Skip to Main Content
Due to a lapse in federal funding, this USDA website will not be actively updated. Once funding has been reestablished, online operations will continue.
Composition and development of reproduction in two-age Appalachian hardwood stands: 20-year resultsAuthor(s): Gary W. Miller; James N. Kochenderfer; Desta Fekedulegn
Source: In: Shepperd, Wayne D.; Eskew, Lane G., compilers. 2004. Silviculture in special places: Proceedings of the National Silviculture Workshop; 2003 September 8-11; Granby, CO. Proceedings RMRS-P-34. Fort Collins, CO: U.S. Department of Agriculture, Forest Service, Rocky Mountain Research Station. p. 171-181
Publication Series: Proceedings (P)
Station: Rocky Mountain Research Station
PDF: View PDF (400 B)
DescriptionIn the early 1980s, silviculturists with the Northeastern Research Station and Monongahela National Forest envisioned that managing some Appalachian hardwood stands to promote two-age structures would be part of an effective strategy for managing multi-use forests. Two-age stands provided the light and seedbed conditions necessary for regenerating numerous desirable hardwood species and maintaining species diversity. The residual overstory trees also served to maintain vertical structure, mast production, wildlife habitat, and esthetic quality in visually sensitive areas. This paper examines the composition and development of approximately 20-year-old reproduction growing beneath 100-year-old residual overstory trees in two-age central Appalachian hardwood stands. After 20 years, the crowns of the residual overstory trees had expanded by nearly 80 percent and collectively covered almost half of the stand area. Desirable shade-intolerant species such as black cherry, northern red oak, and yellow-poplar in the new age class had remained competitive only in areas located between the crowns of the residual overstory trees. The areas located beneath the residual overstory trees were occupied by tolerant species such as sugar maple, red maple, and American beech. Data indicated that the residual overstory trees had a strong influence on the development and long-term species composition of reproduction. Practical alternatives for planning and implementing two-age management systems are discussed.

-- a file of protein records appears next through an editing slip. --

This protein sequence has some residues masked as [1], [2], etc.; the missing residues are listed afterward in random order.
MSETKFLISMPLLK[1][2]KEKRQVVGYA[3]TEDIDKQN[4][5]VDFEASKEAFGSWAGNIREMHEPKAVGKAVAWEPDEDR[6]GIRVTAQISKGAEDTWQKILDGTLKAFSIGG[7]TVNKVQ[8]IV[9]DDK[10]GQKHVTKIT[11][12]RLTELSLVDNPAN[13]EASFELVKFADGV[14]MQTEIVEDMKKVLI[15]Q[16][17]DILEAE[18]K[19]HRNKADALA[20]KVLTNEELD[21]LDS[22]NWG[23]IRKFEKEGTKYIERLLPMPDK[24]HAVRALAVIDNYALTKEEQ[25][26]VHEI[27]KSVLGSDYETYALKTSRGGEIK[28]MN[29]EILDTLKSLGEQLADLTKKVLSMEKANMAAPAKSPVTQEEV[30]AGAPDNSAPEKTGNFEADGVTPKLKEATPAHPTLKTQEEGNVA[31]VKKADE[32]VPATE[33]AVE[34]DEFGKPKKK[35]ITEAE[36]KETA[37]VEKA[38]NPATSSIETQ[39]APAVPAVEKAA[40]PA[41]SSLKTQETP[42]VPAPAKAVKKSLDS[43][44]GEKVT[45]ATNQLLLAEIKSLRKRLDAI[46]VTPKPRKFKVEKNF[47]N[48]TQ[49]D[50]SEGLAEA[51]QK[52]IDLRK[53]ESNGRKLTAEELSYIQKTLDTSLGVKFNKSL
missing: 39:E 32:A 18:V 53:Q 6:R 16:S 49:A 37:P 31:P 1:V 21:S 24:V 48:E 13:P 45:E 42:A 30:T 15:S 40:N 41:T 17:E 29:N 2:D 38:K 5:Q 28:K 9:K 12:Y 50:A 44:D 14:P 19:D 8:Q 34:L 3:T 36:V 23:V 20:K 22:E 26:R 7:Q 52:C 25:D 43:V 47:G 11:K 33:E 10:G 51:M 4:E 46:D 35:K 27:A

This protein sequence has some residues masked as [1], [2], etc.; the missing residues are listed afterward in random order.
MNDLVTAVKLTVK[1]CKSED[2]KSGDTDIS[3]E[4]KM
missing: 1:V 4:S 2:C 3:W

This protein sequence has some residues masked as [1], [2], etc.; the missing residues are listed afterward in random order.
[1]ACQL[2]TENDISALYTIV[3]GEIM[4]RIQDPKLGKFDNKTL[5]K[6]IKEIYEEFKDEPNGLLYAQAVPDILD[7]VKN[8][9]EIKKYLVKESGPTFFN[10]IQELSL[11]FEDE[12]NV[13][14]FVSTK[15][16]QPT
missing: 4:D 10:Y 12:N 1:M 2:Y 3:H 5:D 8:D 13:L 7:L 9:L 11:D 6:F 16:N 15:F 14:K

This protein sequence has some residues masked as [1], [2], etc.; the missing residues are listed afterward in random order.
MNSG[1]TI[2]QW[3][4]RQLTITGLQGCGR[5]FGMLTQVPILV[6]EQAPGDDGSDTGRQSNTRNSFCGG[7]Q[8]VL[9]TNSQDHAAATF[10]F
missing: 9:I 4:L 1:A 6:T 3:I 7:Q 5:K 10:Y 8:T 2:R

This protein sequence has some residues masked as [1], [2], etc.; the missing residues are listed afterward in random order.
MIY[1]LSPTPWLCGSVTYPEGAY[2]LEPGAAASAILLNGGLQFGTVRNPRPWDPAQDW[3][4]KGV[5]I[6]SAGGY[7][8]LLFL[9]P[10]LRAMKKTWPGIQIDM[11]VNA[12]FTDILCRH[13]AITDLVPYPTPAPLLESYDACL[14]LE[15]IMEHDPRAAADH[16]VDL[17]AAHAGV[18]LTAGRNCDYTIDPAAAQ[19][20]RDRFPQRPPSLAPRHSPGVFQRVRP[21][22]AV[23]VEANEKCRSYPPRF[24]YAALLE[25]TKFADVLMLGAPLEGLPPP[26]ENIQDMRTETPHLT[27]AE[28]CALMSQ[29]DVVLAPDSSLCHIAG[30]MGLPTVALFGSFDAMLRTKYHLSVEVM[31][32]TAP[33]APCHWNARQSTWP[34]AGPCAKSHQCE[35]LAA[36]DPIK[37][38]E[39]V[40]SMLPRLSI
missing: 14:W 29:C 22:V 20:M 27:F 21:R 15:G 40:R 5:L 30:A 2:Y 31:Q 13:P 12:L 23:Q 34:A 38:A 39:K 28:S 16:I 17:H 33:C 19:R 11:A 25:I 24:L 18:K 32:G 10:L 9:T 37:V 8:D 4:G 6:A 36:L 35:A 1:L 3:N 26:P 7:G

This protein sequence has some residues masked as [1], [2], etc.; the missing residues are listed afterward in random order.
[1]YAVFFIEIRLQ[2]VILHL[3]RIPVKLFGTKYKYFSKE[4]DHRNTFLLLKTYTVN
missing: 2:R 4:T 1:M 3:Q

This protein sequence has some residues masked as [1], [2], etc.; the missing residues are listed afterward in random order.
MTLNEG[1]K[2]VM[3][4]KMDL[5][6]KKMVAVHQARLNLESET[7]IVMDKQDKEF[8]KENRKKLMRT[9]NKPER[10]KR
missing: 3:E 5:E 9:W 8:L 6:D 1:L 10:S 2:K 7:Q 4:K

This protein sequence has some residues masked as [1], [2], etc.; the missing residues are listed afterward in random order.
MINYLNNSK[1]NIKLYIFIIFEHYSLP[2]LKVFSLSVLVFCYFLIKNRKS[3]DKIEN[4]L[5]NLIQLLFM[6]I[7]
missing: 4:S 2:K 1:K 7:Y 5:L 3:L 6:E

- You may send email to firstname.lastname@example.org to request a hard copy of this publication.
- (Please specify exactly which publication you are requesting and your mailing address.)
- We recommend that you also print this page and attach it to the printout of the article, to retain the full citation information.
- This article was written and prepared by U.S. Government employees on official time, and is therefore in the public domain.
CitationMiller, Gary W.; Kochenderfer, James N.; Fekedulegn, Desta. 2004. Composition and development of reproduction in two-age Appalachian hardwood stands: 20-year results. In: Shepperd, Wayne D.; Eskew, Lane G., compilers. 2004. Silviculture in special places: Proceedings of the National Silviculture Workshop; 2003 September 8-11; Granby, CO. Proceedings RMRS-P-34. Fort Collins, CO: U.S. Department of Agriculture, Forest Service, Rocky Mountain Research Station. p. 171-181
KeywordsAppalachian hardwood stands, two-age structures, residual overstory trees, two-age management systems
- Species composition changes under individual tree selection cutting in cove hardwoods
- Spatial characteristics of topography, energy exchange, and forest cover in a central Appalachian watershed
- Identification of canopy strata in Allegheny hardwood stands
XML: View XML